“For the most part, they all seemed to listen to what we said and gave some sort of positive response to what we were saying, but did I leave each of those conversations thinking that they were going to tell the Congressman, you know, ‘We really have to do this’? I didn’t get that feeling,” Settles agreed.

Spinner, who plans to go for a Master’s in Public Health and a PhD in Epidemiology so that she might one day work for the Centers for Disease Control and Prevention (CDC), worried about the implications of an era of lean federal funding for civilian scientists.

“If it’s going to be like that every single fiscal year during this administration’s time in office, then what is it going to look like at the end of that?,” she asked. “There’s so much research going on in different areas that are equally important. How are they going to spread the money out?”

“They’re going to probably have to limit the amount of NSF grants that are given out each year. And that’s limiting the amount of potential, and [limit the number of] people that can go into graduate school and do research.”

Both Settles and Spinner noted that the potential for largescale reductions in available Science, Technology, Engineering and Math (STEM) funding would undermine the United States’ efforts to maintain its technological primacy — even as politicians on both sides of the aisle decry a perceived loss of America’s competitive edge relative to China, Europe and other major powers.

“I’d like to believe that we’re going to be fine,” Settles said, smiling. That’s my patriotism sliding in there a little bit.”
“At the same time, I’m concerned for the future of American science, just in terms of the way our current administration seems to handle education and how it handles information that the scientific community more or less agrees upon,” he emphasized.

“It worries me that our decisionmakers are not aligning with the scientific community,” he said. “In the future, I hope they’ll agree on a budget that can work for everyone. I don’t know how likely that is, but I’m hoping that’s the case,” Spinner added.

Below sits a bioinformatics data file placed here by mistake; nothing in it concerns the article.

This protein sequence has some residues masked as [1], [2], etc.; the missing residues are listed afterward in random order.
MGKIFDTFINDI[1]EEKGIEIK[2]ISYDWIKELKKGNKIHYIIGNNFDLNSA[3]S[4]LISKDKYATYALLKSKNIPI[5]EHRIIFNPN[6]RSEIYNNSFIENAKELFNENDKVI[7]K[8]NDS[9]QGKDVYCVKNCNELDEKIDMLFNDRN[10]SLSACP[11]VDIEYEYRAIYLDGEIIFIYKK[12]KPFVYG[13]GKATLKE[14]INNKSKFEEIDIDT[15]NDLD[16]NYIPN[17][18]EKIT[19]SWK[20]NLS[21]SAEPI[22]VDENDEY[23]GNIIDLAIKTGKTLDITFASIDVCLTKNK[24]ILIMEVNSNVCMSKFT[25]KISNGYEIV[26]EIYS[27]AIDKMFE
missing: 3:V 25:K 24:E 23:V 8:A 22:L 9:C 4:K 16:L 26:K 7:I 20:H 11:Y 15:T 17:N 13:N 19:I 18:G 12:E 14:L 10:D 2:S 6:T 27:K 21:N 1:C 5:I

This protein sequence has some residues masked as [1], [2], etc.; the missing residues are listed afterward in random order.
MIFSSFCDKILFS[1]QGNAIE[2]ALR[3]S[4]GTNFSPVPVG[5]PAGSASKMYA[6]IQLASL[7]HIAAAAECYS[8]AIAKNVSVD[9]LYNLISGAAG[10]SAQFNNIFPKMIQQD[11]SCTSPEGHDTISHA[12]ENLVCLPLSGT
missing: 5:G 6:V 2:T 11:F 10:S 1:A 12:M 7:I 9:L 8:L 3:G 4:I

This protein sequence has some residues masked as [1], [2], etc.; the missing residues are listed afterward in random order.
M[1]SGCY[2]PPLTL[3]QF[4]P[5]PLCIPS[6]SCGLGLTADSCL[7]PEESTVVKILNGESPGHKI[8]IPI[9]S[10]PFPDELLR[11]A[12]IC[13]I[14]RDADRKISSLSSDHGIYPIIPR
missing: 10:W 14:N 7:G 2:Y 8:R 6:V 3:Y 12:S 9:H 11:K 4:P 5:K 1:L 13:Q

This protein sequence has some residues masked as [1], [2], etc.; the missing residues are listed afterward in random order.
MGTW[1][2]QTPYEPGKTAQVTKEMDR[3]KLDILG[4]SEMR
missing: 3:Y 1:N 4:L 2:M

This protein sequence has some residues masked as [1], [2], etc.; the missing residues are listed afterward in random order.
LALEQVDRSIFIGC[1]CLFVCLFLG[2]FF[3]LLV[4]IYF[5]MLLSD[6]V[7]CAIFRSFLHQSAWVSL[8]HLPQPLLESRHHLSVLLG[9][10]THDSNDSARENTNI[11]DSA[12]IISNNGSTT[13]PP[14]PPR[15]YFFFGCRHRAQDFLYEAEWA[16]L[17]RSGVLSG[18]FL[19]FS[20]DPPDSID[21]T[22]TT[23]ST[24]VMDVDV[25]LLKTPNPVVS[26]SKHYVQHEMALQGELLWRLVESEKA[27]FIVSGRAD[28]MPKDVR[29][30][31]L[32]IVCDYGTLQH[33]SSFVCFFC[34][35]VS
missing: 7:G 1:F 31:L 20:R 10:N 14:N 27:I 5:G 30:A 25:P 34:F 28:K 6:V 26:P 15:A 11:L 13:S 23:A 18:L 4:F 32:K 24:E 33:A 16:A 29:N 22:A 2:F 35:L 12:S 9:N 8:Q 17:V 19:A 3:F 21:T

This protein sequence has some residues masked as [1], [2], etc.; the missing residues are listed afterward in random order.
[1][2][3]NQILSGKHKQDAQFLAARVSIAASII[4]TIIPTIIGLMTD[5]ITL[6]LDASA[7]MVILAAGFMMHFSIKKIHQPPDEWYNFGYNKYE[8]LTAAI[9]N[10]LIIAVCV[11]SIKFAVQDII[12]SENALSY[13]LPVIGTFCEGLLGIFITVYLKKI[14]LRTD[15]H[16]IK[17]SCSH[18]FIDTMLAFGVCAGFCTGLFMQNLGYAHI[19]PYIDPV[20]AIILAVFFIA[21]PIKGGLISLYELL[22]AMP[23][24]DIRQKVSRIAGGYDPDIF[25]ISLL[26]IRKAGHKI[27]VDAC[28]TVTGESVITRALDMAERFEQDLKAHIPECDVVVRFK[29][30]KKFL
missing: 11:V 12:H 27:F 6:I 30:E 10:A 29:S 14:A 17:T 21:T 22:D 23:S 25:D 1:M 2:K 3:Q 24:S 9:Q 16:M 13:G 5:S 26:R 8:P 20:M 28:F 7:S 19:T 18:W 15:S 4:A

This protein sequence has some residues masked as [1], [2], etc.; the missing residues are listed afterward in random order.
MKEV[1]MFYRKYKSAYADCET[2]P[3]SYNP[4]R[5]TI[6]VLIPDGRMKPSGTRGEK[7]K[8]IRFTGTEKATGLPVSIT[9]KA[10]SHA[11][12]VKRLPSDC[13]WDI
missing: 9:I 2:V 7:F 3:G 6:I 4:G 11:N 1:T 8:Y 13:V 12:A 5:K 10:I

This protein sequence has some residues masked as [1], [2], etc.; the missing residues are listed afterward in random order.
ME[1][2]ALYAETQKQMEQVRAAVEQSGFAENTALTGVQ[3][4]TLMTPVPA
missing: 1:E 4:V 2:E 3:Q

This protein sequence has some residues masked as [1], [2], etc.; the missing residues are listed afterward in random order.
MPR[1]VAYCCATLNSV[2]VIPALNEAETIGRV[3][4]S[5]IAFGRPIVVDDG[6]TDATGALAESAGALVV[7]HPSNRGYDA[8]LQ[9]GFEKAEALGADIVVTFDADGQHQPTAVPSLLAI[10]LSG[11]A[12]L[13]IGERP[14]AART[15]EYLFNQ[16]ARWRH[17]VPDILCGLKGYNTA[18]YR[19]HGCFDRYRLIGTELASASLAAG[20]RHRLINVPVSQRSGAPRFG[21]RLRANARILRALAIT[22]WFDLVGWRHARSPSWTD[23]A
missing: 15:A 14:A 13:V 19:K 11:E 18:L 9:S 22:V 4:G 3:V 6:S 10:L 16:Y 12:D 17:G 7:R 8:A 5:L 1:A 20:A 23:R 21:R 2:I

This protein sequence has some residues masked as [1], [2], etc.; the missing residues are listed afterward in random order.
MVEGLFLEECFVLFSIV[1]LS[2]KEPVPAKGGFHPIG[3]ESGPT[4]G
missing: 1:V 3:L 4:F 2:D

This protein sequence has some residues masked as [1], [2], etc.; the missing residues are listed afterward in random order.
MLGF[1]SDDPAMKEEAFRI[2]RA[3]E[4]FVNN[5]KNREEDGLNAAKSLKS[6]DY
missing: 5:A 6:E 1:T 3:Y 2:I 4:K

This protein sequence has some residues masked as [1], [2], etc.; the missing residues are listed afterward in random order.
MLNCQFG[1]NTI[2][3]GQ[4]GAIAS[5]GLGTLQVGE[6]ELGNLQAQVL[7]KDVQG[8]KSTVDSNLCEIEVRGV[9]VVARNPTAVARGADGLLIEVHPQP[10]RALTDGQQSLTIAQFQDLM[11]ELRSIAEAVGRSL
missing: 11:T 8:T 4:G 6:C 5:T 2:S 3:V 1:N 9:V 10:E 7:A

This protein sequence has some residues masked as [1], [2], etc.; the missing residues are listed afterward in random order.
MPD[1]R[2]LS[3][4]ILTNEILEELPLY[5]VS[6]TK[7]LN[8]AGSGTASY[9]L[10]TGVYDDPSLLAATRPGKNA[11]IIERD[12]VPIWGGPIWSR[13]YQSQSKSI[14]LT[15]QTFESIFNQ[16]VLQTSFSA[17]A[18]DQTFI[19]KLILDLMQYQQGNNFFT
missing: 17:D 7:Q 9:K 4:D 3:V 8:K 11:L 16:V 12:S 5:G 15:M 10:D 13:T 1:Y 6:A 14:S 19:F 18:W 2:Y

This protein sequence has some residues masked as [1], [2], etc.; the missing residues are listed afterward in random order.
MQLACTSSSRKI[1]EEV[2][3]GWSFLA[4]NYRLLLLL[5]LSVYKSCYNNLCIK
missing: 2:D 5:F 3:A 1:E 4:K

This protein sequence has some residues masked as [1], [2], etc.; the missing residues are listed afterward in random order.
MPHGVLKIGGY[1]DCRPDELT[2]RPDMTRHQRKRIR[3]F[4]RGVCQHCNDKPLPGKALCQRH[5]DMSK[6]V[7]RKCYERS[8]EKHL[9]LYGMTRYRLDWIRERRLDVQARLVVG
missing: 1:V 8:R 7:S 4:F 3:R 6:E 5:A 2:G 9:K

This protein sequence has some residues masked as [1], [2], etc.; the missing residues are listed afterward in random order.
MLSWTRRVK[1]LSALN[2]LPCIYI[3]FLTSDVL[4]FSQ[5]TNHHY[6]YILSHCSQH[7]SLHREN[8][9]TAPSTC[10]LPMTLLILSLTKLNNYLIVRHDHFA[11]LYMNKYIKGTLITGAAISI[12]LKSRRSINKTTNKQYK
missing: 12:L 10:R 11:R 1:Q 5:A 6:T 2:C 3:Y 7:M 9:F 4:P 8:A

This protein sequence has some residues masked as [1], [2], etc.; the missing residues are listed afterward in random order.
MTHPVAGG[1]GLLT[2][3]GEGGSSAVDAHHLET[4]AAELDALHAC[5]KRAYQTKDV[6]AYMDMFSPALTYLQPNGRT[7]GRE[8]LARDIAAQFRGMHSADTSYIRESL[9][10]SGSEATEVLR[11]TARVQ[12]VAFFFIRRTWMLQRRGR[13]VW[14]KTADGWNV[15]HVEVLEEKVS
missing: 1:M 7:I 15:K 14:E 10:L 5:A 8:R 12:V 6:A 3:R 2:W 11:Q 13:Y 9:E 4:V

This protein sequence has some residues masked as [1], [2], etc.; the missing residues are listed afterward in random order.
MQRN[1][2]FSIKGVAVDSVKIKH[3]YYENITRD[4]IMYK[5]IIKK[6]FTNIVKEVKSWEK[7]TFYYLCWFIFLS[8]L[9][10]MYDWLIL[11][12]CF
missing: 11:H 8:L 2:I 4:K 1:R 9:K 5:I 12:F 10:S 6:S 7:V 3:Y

“Already, there’s a disparity in the number of minorities who pursue STEM fields, so if funding’s going to be lowered to programs that support minorities in STEM, then what’s that going to look like?,” she asked.

“We’re past the point now where we can say diversity doesn’t help innovation,” Settles agreed. “And if we’re all on that playing field, why aren’t we supporting it?”

“That’s really doing this country a disservice,” he asserted. “We’ve seen this time and time again: science gets put on the back burner. And it’s kind of alarming, especially if they want to use the argument that this is what’s wrong with our country, that we’re losing our ability to compete with these other countries.”

“But [politicians] are the main reason this is happening,” Settles noted. “It’s problematic.”

How can scientists and student researchers turn the tide?

“Something they could do is stay up to date on what’s happening in government and what the budget’s looking like over the next fiscal year,” Spinner suggested. “Maybe getting more involved in science policy? You can become a member of AAAS and get info from them about what’s going on.”

Settles noted that, at CASE, participants learned — directly, from both Democratic and Republican legislators’ aides — the primary factors driving action on the Hill.

“Decisions get made in Congress based on politics first, then it goes on to procedure,” he said. “The last thing is, ‘Is it a good thing to pass?’ And it’s kind of a shame that’s how it works. But that’s just the nature, I guess.”

Spinner suggested that more scientists should take on a direct role in shaping national science and education policy by running for office.

“I think a lot of scientists don’t feel they do play a role [in government],” she posited. “They could still pursue research, but they could also influence science policy, which could affect how research is done: who’s getting grants, how the budget is made. They could influence that. They know where money needs to go.”